The Lone loser

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Contesting from north Kashmir’s Baramulla constituency, Lone banked on charisma and loyalists of his father, late Abdul Gani Lone, to sail through the elections. Neither did the charisma work nor did the party prove strong enough.
Lone lost terribly with a margin of 1,37,619 votes. In fact, he was not even in the race as the real contest was between National Conference and Peoples Democratic Party candidates who bagged more than 3.5 lakh votes together.
There was only one consolation for Sajjad Lone. He topped the list of candidates who lost their security deposits. Sajjad’s 65,403 votes fell short of one sixth figure of votes polled (70,597) by a margin of 8,135 votes.
Lone’s contest was one of the keenly watched, with its results deemed to have far reaching ramifications.
Prof Gul Wani of political science department in University of Kashmir says that Lone’s defeat has made it clear that People’s Conference (PC) has lost considerable base in North Kashmir. “Actually PC was a party where political workers were for power. When the party made a shift towards separatist front, many of its workers moved to other parties,” says Prof Wani.
In eighties, when Muzaffar Baig fought election on PC ticket, he managed 90,000 votes in Baramullah alone that too when the total voters numbered around 5 lakh. “Lone‘s 65,000 among the population of one million voters doesn’t make any impact,” says Wani.
Lone’s entry in mainstream politics without a clear cut agenda proved heavy for him. His promise of taking Kashmir to Indian parliament fell flat with the voters. People couldn’t digest Lone’s claim of fighting in a turf where leaders from Sheikh Abdullah to Shamim Ahmad Shamim had failed.
Lone’s another weakness stemmed from the fact that PC had jumped into electoral politics after 22 years, and that too suddenly. His poll symbol – table – was difficult to register in voters minds in a short span of one month. The party’s grass root level structure too was not very organised.
“He heads a party which is in disarray and disoriented to electoral politics,” says Wani.
Then for any separatist to contest elections he or she must have a formidable agenda. “There is a huge element of sacrifice and separatist sentiment among people. It is these leaders who are responsible for it or have contributed to it,” says Prof Wani. “This necessitates the fact that at the time of a cross over, such leaders ought to have a formidable agenda to convince the politically unusual Kashmiri.”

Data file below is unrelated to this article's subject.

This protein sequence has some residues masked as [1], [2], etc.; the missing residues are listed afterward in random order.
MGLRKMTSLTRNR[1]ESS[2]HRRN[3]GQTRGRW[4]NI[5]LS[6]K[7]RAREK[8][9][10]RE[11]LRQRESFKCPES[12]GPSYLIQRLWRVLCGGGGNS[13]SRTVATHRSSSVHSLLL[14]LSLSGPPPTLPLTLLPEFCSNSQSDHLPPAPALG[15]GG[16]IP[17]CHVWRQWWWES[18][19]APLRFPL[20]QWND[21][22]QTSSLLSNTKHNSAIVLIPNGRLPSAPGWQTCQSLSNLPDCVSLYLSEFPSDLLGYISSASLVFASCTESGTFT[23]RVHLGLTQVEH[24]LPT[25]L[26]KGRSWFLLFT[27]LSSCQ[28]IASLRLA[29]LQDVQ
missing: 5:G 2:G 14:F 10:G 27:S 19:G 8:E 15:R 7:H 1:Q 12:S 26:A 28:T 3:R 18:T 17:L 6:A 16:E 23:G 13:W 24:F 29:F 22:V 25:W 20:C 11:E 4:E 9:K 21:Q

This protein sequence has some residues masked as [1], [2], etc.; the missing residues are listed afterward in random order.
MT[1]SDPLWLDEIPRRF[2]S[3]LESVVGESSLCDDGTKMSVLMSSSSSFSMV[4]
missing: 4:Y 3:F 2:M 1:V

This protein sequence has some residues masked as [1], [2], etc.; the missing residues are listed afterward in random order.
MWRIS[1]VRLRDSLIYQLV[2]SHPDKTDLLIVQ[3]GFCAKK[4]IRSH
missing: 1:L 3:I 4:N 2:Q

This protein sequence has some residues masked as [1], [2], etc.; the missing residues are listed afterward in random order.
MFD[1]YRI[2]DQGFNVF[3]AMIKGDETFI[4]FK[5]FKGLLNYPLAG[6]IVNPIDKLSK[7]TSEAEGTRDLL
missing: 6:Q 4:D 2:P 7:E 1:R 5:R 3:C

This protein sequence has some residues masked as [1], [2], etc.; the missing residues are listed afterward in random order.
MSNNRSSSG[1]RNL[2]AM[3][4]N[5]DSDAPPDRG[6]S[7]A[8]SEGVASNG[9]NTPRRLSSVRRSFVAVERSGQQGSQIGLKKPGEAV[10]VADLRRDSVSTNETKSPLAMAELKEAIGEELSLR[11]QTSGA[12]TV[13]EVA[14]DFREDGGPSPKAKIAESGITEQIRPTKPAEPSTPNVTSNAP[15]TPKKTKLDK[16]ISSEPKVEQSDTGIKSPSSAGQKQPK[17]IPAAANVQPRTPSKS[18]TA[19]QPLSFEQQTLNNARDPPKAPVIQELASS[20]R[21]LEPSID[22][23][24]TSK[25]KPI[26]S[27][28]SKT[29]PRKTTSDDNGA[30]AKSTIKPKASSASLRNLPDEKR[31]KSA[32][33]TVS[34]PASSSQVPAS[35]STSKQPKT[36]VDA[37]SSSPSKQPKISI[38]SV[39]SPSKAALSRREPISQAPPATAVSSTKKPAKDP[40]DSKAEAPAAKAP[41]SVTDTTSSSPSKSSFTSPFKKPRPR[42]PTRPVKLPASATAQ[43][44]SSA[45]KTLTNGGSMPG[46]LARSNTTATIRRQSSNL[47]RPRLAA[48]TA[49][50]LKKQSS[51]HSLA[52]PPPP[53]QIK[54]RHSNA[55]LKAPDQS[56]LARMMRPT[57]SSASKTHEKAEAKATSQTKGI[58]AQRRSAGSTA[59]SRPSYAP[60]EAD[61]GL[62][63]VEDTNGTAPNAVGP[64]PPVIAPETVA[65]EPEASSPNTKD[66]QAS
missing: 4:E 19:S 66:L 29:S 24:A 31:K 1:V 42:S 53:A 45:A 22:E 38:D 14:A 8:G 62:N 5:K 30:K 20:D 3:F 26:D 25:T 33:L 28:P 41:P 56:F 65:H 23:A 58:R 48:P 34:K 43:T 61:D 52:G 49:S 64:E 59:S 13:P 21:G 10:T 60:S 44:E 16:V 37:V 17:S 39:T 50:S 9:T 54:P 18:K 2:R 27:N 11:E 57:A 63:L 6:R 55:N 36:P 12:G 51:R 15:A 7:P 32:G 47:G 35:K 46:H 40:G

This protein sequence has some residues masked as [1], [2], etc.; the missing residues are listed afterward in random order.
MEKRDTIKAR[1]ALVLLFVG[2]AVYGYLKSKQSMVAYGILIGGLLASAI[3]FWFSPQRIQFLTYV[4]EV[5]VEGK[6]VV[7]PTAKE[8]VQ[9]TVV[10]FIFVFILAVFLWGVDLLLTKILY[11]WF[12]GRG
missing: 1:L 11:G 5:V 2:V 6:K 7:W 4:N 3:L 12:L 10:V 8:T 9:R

Wani says that people of Kashmir have become politically mature. “People didn’t forgive NC when they backtracked on autonomy promise, so how will they forget separatists, who have led the current fight leading to death of one lakh people,” says Wani.    
PC’s garnering of 65,000 votes has reduced its position to a minor sub-regional party, which can’t exist without an alliance with a state party. Wani says that Lone might need to join regional parties like PDP or NC to survive in this atmosphere.  
“Single handedly, he doesn’t make any impact or prove a competition to anybody. He must make alliance with mainstream political parties like NC and PDP. Maybe with NC as there are some indications from the party,” says Wani.
Experts suggest that Lone needs to channelise all its energy if he wants to move forward on his chosen path. With North Kashmir in mind he ought to re-group and re-orient it.
A PC insider said that the party has found proofs of rigging in the election but are apprehensive of taking up the issue due to further embarrassment. “The difference in votes is huge and there is no public sympathy with us. We may end up as objects of ridicule if we take up this issue,” he said on the condition of anonymity.
Lone’s defeat has message for other separatists – keep away from polls. This is irrespective of the lack of clarity on whether Lone’s defeat was due to separatist anger, popularity of unionist parties or the alleged rigging.
“One thing is clear that from now-onwards there will be no dissent in separatist camp,” says Abdul Samad, a school teacher in Baramulla. “May be we might see Hurriyat unification in the near future,” he further added.
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A journalist with seven years of working experience in Kashmir.

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